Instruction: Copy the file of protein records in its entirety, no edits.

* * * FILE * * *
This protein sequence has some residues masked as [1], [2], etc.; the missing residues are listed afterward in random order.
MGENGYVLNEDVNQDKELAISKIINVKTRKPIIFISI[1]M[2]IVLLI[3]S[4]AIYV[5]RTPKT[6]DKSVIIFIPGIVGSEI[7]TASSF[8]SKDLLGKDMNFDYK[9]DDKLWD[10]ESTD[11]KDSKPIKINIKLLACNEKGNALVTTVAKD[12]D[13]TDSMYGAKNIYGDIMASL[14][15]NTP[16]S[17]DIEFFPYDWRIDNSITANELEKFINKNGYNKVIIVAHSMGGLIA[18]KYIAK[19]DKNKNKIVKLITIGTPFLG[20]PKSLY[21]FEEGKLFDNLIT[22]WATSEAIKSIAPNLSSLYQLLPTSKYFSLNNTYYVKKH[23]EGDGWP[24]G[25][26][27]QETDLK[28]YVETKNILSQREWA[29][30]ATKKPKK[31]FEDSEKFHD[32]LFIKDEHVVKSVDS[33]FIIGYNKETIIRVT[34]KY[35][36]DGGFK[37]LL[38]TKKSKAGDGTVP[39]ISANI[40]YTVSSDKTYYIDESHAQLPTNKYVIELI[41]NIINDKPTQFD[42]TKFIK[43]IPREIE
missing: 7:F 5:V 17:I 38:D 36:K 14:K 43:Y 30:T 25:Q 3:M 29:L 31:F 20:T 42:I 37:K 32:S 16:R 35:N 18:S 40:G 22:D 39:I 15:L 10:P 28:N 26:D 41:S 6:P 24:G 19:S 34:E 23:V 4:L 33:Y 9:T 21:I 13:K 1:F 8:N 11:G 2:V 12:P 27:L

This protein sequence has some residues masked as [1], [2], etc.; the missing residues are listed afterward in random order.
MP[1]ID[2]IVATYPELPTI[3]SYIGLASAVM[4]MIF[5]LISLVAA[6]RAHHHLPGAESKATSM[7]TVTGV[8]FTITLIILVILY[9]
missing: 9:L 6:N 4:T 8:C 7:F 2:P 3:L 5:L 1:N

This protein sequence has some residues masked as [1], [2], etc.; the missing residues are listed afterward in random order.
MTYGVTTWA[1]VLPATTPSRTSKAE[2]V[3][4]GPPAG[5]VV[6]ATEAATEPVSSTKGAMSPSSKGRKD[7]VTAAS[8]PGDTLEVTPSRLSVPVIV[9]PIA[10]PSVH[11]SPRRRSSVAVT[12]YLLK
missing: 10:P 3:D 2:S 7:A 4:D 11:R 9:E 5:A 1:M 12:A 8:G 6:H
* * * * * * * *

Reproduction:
This protein sequence has some residues masked as [1], [2], etc.; the missing residues are listed afterward in random order.
MGENGYVLNEDVNQDKELAISKIINVKTRKPIIFISI[1]M[2]IVLLI[3]S[4]AIYV[5]RTPKT[6]DKSVIIFIPGIVGSEI[7]TASSF[8]SKDLLGKDMNFDYK[9]DDKLWD[10]ESTD[11]KDSKPIKINIKLLACNEKGNALVTTVAKD[12]D[13]TDSMYGAKNIYGDIMASL[14][15]NTP[16]S[17]DIEFFPYDWRIDNSITANELEKFINKNGYNKVIIVAHSMGGLIA[18]KYIAK[19]DKNKNKIVKLITIGTPFLG[20]PKSLY[21]FEEGKLFDNLIT[22]WATSEAIKSIAPNLSSLYQLLPTSKYFSLNNTYYVKKH[23]EGDGWP[24]G[25][26][27]QETDLK[28]YVETKNILSQREWA[29][30]ATKKPKK[31]FEDSEKFHD[32]LFIKDEHVVKSVDS[33]FIIGYNKETIIRVT[34]KY[35][36]DGGFK[37]LL[38]TKKSKAGDGTVP[39]ISANI[40]YTVSSDKTYYIDESHAQLPTNKYVIELI[41]NIINDKPTQFD[42]TKFIK[43]IPREIE
missing: 7:F 5:V 17:I 38:D 36:K 14:K 43:Y 30:T 25:Q 3:M 29:L 31:F 20:T 42:I 37:K 32:S 16:R 35:N 18:S 40:G 22:D 39:I 15:L 10:P 28:N 26:D 41:S 6:P 24:G 19:S 34:E 23:V 4:L 33:Y 9:T 21:I 13:K 1:F 8:N 11:G 2:V 12:P 27:L

This protein sequence has some residues masked as [1], [2], etc.; the missing residues are listed afterward in random order.
MP[1]ID[2]IVATYPELPTI[3]SYIGLASAVM[4]MIF[5]LISLVAA[6]RAHHHLPGAESKATSM[7]TVTGV[8]FTITLIILVILY[9]
missing: 9:L 6:N 4:T 8:C 7:F 2:P 3:L 5:L 1:N

This protein sequence has some residues masked as [1], [2], etc.; the missing residues are listed afterward in random order.
MTYGVTTWA[1]VLPATTPSRTSKAE[2]V[3][4]GPPAG[5]VV[6]ATEAATEPVSSTKGAMSPSSKGRKD[7]VTAAS[8]PGDTLEVTPSRLSVPVIV[9]PIA[10]PSVH[11]SPRRRSSVAVT[12]YLLK
missing: 10:P 3:D 2:S 7:A 4:D 11:R 9:E 5:A 1:M 12:A 8:G 6:H